The University of Wisconsin invited two experts on Syria to host a discussion Wednesday with students and faculty about the history of the Syrian crisis and its implications for the U.S.

Distinguished speakers Michael Singh and Andrew Kydd explored the current state of Syria and the U.S. administration’s role in the crisis. They answered questions from an eager audience, pulling from their vast expertise of Syrian history and current relations, as former senior director for Middle East affairs at the National Security Council and author of “Trust and Mistrust in International Relations,” respectively.

The lecture was hosted by the UW chapter of the Alexander Hamilton Society, a nonprofit, national organization emphasizing the importance of American leadership in the world.

Singh, the managing director and Lane-Swig senior fellow at the Washington Institute — the largest research institute devoted exclusively to the study of the Middle East — began by clarifying a misconception about the conflict in Syria.

“There really is no end in sight to the challenges we see in Syria,” Singh said. “If anything, they’re multiplying, and I think it will be quite difficult for some time.”

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The Trump administration’s main goal in Syria is to defeat ISIS. But even the defeat of ISIS would mean almost nothing, as other radical jihadist groups are still prevalent, Singh said.

The U.S. is not engaged in any kind of hostilities toward the Syrian regime or pro-regime forces on the ground, Singh said. Occasionally there is conflict, but they are isolated incidents related to protecting our troops on the ground.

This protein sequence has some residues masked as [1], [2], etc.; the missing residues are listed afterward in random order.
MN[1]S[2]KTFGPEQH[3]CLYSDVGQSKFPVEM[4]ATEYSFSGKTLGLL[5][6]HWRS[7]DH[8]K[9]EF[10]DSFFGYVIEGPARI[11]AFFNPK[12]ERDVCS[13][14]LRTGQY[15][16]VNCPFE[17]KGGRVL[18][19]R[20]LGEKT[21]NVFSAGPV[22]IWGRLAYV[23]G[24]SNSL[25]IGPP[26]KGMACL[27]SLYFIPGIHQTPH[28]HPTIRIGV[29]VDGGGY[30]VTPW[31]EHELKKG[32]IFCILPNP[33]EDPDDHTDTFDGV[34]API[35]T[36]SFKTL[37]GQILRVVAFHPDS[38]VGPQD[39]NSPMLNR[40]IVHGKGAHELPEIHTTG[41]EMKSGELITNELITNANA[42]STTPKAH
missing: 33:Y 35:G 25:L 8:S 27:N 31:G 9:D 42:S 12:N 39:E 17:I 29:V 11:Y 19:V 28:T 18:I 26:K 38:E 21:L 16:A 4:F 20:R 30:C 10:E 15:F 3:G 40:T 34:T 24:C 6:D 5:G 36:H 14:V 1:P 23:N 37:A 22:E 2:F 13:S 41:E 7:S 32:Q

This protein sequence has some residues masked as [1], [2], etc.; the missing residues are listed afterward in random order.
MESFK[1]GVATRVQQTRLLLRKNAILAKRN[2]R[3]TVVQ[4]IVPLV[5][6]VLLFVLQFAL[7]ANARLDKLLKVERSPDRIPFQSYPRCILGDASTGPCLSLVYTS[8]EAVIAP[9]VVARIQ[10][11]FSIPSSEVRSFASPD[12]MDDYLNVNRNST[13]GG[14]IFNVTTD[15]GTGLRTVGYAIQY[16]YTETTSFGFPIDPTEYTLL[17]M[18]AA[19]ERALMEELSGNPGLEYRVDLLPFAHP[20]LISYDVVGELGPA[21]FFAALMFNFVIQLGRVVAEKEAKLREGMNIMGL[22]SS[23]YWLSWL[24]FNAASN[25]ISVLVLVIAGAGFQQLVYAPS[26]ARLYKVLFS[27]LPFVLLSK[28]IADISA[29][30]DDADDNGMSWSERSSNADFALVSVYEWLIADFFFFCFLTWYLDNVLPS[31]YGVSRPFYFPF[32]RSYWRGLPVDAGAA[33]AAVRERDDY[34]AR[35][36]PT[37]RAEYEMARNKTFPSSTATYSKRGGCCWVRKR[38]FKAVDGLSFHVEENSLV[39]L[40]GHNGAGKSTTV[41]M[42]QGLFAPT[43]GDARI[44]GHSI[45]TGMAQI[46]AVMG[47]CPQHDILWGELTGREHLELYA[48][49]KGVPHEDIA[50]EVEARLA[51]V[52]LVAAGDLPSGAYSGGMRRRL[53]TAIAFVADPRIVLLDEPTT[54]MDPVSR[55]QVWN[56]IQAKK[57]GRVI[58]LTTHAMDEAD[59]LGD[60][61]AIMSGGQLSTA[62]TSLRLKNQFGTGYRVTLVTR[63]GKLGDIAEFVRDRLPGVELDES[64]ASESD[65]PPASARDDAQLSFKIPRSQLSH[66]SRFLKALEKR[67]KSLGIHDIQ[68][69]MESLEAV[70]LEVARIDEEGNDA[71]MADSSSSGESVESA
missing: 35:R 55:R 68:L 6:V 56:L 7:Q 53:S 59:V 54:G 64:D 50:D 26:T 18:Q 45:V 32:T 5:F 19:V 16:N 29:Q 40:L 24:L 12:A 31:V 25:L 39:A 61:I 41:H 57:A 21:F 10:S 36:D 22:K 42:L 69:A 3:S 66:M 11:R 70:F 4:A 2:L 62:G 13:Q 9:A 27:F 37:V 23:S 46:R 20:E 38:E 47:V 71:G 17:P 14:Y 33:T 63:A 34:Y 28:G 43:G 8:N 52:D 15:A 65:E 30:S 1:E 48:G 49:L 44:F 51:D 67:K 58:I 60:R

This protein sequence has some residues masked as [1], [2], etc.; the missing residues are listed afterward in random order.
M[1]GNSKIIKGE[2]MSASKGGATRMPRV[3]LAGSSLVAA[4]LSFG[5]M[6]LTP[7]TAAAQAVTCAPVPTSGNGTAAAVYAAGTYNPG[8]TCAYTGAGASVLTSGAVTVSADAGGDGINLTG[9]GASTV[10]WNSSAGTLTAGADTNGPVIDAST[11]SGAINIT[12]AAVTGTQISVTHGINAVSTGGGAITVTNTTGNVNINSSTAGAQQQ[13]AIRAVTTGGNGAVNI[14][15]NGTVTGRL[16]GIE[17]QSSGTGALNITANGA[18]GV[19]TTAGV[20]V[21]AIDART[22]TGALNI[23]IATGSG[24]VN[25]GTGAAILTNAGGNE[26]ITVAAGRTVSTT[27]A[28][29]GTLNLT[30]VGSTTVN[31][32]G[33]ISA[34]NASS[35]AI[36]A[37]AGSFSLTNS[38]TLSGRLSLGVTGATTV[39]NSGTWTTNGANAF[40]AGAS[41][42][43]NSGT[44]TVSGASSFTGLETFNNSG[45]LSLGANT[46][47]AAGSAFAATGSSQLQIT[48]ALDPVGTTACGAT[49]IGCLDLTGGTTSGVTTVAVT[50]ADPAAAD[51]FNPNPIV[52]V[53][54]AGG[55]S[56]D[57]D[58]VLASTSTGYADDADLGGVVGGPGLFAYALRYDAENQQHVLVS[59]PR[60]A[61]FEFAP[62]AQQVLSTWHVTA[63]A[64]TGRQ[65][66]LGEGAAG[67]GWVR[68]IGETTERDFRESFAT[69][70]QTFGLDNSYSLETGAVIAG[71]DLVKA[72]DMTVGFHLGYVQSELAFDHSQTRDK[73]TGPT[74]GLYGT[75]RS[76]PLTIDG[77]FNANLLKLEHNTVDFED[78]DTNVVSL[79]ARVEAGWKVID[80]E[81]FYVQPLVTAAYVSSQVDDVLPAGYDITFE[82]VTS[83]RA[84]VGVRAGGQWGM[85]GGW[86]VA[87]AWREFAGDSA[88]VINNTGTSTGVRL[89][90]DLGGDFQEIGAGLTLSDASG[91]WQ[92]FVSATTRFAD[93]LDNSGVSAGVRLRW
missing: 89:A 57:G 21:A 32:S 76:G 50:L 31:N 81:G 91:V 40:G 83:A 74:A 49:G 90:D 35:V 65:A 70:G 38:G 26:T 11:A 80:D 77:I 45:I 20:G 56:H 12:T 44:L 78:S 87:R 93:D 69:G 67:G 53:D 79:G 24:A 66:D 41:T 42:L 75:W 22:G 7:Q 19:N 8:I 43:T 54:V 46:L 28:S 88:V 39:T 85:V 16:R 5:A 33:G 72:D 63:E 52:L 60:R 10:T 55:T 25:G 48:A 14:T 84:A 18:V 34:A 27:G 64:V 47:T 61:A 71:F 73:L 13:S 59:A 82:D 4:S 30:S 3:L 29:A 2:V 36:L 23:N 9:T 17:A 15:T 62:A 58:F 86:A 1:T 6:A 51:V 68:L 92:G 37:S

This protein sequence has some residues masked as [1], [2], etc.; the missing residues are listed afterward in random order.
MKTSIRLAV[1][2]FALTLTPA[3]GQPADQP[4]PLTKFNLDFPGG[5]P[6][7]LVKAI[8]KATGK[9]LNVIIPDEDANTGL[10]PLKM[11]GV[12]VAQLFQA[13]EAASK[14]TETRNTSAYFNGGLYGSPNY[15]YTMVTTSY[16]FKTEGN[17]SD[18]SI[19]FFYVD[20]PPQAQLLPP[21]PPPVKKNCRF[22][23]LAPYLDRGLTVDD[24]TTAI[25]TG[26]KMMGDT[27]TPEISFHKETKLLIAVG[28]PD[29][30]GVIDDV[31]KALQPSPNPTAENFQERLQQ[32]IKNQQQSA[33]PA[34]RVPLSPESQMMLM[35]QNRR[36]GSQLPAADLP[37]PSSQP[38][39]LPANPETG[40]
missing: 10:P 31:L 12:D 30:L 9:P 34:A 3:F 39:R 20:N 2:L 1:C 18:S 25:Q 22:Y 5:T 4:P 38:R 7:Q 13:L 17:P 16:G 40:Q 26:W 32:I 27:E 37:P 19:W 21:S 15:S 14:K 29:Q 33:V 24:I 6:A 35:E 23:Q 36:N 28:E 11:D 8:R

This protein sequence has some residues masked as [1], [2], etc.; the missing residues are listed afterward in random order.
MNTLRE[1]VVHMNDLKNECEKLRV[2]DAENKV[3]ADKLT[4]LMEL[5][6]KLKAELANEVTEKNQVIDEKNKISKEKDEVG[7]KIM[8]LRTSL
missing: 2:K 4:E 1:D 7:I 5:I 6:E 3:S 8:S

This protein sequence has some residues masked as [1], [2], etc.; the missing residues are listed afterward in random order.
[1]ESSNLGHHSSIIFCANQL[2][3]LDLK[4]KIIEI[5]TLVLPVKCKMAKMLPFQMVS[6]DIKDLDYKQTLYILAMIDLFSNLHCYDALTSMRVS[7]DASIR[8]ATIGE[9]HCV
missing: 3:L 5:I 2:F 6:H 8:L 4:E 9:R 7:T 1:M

Before the war in Syria, Singh said, the country was somewhat unified. Today, it is very fragmented, and there is no hope for centralized authority in the near future.

The U.S. wants to prevent regional wars within Syria by setting boundaries with Iran, preventing the re-emergence of groups like ISIS and having Russia reimburse Syria for the financial damages it has created, Singh said.

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Andrew Kydd, UW political science professor and game theorist, continued the discussion with his suggestions on how the U.S. should interact with Syria.

The U.S. cannot invade the country and take over, Kydd said, so the U.S. has to end war either by fostering negotiations or getting parties in Syria to stop killing so many civilians.

Kydd said this is possible by aiding the rebel forces against the regime or taxing atrocities the regime commits against civilians.

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“With millions displaced and roughly 400,000 people dead, the crisis in Syria is an unparalleled humanitarian catastrophe,” Kydd said.

Singh said to attempt peace in Syria, good local governance must be in place and maintained so that external forces do not take over again.

He expressed concern that this war might repeat itself if actions are not executed precisely and sensitively.

“There are no easy options for the U.S. at this time,” Singh said.